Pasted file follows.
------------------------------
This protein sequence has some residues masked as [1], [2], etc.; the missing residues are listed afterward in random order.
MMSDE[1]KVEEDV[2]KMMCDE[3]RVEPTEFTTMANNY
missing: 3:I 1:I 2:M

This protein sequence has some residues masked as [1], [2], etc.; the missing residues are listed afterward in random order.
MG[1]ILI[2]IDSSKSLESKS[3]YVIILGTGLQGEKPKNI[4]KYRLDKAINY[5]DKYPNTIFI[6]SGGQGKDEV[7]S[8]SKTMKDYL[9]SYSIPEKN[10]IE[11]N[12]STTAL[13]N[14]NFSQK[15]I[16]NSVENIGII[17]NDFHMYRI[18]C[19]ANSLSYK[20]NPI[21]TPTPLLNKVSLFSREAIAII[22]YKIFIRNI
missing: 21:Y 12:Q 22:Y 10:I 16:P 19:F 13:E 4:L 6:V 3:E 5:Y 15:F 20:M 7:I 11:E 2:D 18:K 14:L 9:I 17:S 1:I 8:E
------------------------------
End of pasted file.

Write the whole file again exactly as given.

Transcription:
This protein sequence has some residues masked as [1], [2], etc.; the missing residues are listed afterward in random order.
MMSDE[1]KVEEDV[2]KMMCDE[3]RVEPTEFTTMANNY
missing: 3:I 1:I 2:M

This protein sequence has some residues masked as [1], [2], etc.; the missing residues are listed afterward in random order.
MG[1]ILI[2]IDSSKSLESKS[3]YVIILGTGLQGEKPKNI[4]KYRLDKAINY[5]DKYPNTIFI[6]SGGQGKDEV[7]S[8]SKTMKDYL[9]SYSIPEKN[10]IE[11]N[12]STTAL[13]N[14]NFSQK[15]I[16]NSVENIGII[17]NDFHMYRI[18]C[19]ANSLSYK[20]NPI[21]TPTPLLNKVSLFSREAIAII[22]YKIFIRNI
missing: 21:Y 12:Q 22:Y 10:I 16:P 19:F 13:E 4:L 6:V 3:E 5:Y 15:F 20:M 7:I 11:E 2:D 18:K 14:L 9:I 17:S 1:I 8:E